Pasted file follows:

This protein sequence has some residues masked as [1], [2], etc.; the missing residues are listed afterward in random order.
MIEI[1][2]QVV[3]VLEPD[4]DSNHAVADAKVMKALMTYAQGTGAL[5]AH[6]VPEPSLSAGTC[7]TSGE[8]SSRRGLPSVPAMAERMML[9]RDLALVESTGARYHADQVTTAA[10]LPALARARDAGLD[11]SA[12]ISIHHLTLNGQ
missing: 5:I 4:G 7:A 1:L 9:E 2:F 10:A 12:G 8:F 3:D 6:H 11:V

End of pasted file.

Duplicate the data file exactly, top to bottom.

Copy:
This protein sequence has some residues masked as [1], [2], etc.; the missing residues are listed afterward in random order.
MIEI[1][2]QVV[3]VLEPD[4]DSNHAVADAKVMKALMTYAQGTGAL[5]AH[6]VPEPSLSAGTC[7]TSGE[8]SSRRGLPSVPAMAERMML[9]RDLALVESTGARYHADQVTTAA[10]LPALARARDAGLD[11]SA[12]ISIHHLTLNGQ
missing: 5:I 4:G 7:A 1:L 9:E 2:F 10:A 12:G 8:F 3:D 6:H 11:V